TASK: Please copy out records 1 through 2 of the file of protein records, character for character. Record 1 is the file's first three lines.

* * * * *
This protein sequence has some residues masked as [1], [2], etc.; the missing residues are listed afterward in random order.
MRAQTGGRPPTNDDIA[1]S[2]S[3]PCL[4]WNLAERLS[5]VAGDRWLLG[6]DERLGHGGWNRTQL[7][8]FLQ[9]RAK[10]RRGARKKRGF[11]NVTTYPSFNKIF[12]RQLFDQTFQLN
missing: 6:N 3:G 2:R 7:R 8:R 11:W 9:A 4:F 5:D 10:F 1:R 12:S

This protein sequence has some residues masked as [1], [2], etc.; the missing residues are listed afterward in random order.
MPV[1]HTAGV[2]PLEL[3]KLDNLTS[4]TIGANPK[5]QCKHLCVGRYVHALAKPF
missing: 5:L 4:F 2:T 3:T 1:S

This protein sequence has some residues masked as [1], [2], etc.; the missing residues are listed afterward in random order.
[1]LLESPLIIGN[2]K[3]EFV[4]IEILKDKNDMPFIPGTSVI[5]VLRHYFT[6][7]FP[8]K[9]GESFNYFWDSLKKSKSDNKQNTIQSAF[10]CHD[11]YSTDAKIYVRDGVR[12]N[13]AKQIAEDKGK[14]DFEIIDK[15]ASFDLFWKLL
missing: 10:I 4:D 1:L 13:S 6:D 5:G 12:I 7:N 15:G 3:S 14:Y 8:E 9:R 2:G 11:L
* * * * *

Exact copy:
This protein sequence has some residues masked as [1], [2], etc.; the missing residues are listed afterward in random order.
MRAQTGGRPPTNDDIA[1]S[2]S[3]PCL[4]WNLAERLS[5]VAGDRWLLG[6]DERLGHGGWNRTQL[7][8]FLQ[9]RAK[10]RRGARKKRGF[11]NVTTYPSFNKIF[12]RQLFDQTFQLN
missing: 6:N 3:G 2:R 7:R 8:R 11:W 9:A 4:F 5:D 10:F 1:R 12:S

This protein sequence has some residues masked as [1], [2], etc.; the missing residues are listed afterward in random order.
MPV[1]HTAGV[2]PLEL[3]KLDNLTS[4]TIGANPK[5]QCKHLCVGRYVHALAKPF
missing: 5:L 4:F 2:T 3:T 1:S